DALLAS He has gone from Dallas City Hall to a 10-by-10 foot cell with a top bunk.

It hardly sounds like a raw deal for a convicted felon, but that's exactly what the family of former Dallas Mayor Pro Tem Don Hill believes.

Mary Louise Hill, 85, has a stack of 25 letters written by her son chronicling his life behind bars following his conviction for bribery and extortion.

She claims his experience is nothing short of hell.

The letters arrive two to three times a week. The envelopes show Hill's prison identification number 37-106-177, but his mother said she is still proud to say he's her son.

She recalls the last thing he wrote, explaining how he feels.

He says, 'Mother, I know it's not easy; it's not easy,' she said, reading his words.

The former council member's letters, often long and descriptive, explain his new life behind bars, starting with his short stint in a Beaumont prison.

They woke him up in the middle of the night, and with no explanation, 'Just get your stuff,' his mother said.

For seven days, Hill sat locked in an Oklahoma City jail cell, only to be transferred again to Atlanta. This time he was holed up for 30 days with drug traffickers, murderers and armed robbers.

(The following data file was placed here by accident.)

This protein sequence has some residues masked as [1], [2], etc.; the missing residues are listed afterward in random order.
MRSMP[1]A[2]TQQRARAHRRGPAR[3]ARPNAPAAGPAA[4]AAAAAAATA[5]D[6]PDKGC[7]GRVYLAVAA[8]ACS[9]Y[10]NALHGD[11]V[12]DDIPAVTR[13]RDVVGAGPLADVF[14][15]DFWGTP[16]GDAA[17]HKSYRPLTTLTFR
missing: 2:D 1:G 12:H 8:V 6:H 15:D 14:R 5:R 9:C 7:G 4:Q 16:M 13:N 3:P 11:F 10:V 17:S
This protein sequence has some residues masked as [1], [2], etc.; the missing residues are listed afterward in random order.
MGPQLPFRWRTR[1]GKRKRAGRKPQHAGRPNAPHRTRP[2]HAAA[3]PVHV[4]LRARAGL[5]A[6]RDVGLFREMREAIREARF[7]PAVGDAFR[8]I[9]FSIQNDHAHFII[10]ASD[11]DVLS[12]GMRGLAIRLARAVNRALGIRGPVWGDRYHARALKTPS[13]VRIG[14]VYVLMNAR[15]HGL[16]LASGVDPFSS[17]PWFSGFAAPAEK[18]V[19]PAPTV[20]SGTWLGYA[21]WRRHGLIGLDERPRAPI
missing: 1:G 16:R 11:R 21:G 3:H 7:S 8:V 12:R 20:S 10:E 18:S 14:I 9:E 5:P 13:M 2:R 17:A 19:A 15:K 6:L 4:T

From there, from where I gathered, it was hell on earth, his mother said.

Don Hill was eventually moved to Kentucky, where he is now sleeping on a top bunk in a 10-by-10 foot cell. He's even dropped 25 pounds.

The details of Hill's incarceration are being chronicled for a religious devotional he hopes to publish upon release.

Mary Hill said she cried when she read it. I cried because there's so much he was going through that I never even knew about, she said.

Don Hill is hopeful that a new petition spearheaded by his mother will catch the attention of U.S. Attorney General Eric Holder. So far, several hundred signatures have been collected, protesting his 18-year sentence as excessive.

Five-thousand signatures are needed. The petition is expected to be distributed to local churches and barber shops in the coming weeks.

Mary Hill said she will not quit until she sees her son a free man in Texas instead of more than 900 miles away in Ashland, Kentucky.

I ask the Lord every night, 'Keep me well; keep me healthy enough so I can see my child,' she said.


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